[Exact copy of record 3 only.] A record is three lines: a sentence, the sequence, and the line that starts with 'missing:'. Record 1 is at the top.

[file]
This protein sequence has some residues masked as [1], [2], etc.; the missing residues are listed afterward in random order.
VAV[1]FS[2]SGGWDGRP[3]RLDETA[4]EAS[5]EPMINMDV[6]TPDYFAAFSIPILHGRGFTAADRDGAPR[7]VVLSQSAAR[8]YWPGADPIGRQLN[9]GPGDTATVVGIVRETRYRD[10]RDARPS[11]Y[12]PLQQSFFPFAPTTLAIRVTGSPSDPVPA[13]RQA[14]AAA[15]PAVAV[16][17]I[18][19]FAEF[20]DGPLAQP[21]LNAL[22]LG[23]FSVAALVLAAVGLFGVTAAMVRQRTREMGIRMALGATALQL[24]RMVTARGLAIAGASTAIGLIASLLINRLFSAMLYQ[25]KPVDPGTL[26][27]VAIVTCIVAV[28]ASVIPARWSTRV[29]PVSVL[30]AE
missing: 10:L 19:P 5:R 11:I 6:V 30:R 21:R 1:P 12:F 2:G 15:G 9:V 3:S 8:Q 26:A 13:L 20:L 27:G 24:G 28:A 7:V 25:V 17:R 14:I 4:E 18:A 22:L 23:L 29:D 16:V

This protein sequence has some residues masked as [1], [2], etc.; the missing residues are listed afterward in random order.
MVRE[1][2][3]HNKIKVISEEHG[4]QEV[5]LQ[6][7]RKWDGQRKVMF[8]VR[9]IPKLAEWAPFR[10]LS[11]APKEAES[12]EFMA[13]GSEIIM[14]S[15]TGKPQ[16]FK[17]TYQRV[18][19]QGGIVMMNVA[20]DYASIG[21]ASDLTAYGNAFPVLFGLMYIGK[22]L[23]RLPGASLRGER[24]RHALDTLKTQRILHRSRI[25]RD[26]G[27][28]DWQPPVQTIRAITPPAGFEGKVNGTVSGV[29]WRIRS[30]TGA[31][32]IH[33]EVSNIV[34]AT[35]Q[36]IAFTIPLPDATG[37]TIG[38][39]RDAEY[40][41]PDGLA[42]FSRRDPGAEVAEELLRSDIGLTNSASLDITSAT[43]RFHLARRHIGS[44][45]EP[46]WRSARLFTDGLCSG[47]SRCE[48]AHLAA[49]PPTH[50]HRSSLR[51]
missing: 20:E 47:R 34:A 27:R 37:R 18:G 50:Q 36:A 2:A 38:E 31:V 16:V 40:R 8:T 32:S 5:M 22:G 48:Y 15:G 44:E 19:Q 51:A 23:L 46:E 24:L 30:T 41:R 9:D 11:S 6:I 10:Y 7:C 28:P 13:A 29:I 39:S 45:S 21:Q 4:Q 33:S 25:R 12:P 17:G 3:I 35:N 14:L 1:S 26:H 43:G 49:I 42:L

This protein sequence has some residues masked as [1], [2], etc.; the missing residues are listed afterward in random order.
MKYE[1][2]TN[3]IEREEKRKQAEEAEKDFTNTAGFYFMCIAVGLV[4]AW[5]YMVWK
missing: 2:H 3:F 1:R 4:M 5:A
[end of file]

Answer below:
This protein sequence has some residues masked as [1], [2], etc.; the missing residues are listed afterward in random order.
MKYE[1][2]TN[3]IEREEKRKQAEEAEKDFTNTAGFYFMCIAVGLV[4]AW[5]YMVWK
missing: 2:H 3:F 1:R 4:M 5:A